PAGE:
And then, a few years later, I ended up where I am now: disabled, in pain and without much to sing about. I have not sung consistently in over 8 years. I miss it. The few times I try to sing, I realize that I cannot hit the notes, cannot sustain them…it isn’t worth it. But! Then I remembered this site and I went over to take a peek. I signed up, and have discovered that while I may not have the voice I used to, I still have a voice that I can use to sing. So almost every day, I spend a couple of hours singing and recording. I’ve discovered that I am focused enough what I’m doing, concentrating on the words and timing, that I don’t notice my pain. It totally distracts me from the anxiety and depression I’ve got. I am now having “music therapy”, and I tell you, if you like to sing, try this out. It won’t hurt. It might even help.


Turning back to the fibromyalgia part of my life. I’ve complained (on here) about my inability to take care of my self and my house. Taking a shower exhausts me for two days; washing the dishes means that I won’t have the energy to cook anything. So Beloved and I have applied for In Home Health Services (IHHS) to get an in-home care provider. It will be someone who can come and clean, take out the trash, bring up the laundry and groceries. (Side note: Beloved has fallen *hard* down the stairs [stepping off the 2nd step, thinking he’s on ground level. Oops] three times in the past 8 weeks. He’s become phobic, and who can blame him, about carrying things down, since that’s when it occurs.)

This care provider will also give me a shower and wash my hair–and truthfully, I have no nudity taboo, so that’s not a problem for me. This person will give Beloved foot care, which he needs because of the problem he has with the heels splitting. With our charming, 31 inch square, coffin — AHEM– I mean, shower stall, he cannot bend over to clean adequately from the knees down.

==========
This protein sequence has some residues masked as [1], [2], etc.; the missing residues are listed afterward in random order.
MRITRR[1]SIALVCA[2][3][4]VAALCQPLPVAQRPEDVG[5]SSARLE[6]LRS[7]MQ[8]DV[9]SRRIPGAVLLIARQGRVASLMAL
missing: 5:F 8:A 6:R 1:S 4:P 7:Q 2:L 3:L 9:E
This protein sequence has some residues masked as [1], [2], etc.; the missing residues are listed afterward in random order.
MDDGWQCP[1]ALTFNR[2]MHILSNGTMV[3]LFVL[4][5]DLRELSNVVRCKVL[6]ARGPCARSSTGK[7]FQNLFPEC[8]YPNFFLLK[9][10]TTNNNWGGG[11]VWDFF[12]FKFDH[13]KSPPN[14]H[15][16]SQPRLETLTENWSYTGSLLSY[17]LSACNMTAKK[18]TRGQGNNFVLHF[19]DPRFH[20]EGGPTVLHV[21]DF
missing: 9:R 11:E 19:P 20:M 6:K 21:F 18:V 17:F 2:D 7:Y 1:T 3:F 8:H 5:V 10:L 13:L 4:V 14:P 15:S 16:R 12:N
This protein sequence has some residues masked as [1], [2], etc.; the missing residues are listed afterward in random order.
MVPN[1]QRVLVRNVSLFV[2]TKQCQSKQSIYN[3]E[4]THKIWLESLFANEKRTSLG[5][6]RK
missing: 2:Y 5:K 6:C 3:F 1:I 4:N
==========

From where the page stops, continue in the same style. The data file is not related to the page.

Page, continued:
I feel stupid, having to have someone else do the things that I should be doing, that I have been doing all my life. I am grateful beyond words that I can have someone come and do it…but…so I’m doing a little bipolar dance about the topic.

We have applied and had the home inspection to determine if we are eligible, and how much we are eligible for. So the IHHS person came today to give us our orientation for getting a home health aide. They have approved about 22-ish hours per month, for each of us, so it’s about 45 hours per month or about 11 hours per week, which is totally awesome. It’s up to us to find and hire a care provider (or in our case, possibly two, more on that in a moment), then train them to do what we want. We will track and submit their actual time for the county to cut a paycheck.